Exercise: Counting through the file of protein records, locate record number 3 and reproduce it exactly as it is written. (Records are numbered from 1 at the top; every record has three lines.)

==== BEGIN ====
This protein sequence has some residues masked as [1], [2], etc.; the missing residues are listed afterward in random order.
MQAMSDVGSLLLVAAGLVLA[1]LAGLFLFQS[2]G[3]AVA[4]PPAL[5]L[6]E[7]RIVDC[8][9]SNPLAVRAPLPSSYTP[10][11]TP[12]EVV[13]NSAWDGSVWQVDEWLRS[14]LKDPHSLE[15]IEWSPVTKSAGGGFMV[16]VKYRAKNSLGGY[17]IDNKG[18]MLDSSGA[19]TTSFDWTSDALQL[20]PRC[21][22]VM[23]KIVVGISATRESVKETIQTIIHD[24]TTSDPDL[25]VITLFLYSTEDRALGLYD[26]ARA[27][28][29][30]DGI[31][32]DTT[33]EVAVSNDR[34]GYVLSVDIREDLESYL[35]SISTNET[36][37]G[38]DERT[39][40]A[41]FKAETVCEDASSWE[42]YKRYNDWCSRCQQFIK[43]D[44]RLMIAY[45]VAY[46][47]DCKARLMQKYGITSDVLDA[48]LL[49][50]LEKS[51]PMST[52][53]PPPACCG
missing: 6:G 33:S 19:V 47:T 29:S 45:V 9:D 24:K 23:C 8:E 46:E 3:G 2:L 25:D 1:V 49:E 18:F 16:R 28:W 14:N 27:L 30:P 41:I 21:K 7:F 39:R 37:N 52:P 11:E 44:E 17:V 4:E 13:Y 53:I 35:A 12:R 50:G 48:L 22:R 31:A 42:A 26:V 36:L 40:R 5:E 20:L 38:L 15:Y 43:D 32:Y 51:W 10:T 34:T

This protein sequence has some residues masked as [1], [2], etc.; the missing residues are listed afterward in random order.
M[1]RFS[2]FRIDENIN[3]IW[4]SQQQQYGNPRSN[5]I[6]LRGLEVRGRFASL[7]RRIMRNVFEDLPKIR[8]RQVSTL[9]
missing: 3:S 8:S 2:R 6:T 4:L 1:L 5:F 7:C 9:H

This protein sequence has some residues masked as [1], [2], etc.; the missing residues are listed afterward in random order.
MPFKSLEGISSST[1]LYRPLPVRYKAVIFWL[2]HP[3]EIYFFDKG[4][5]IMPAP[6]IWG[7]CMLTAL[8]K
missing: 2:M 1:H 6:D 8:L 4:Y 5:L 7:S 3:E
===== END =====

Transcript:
This protein sequence has some residues masked as [1], [2], etc.; the missing residues are listed afterward in random order.
MPFKSLEGISSST[1]LYRPLPVRYKAVIFWL[2]HP[3]EIYFFDKG[4][5]IMPAP[6]IWG[7]CMLTAL[8]K
missing: 2:M 1:H 6:D 8:L 4:Y 5:L 7:S 3:E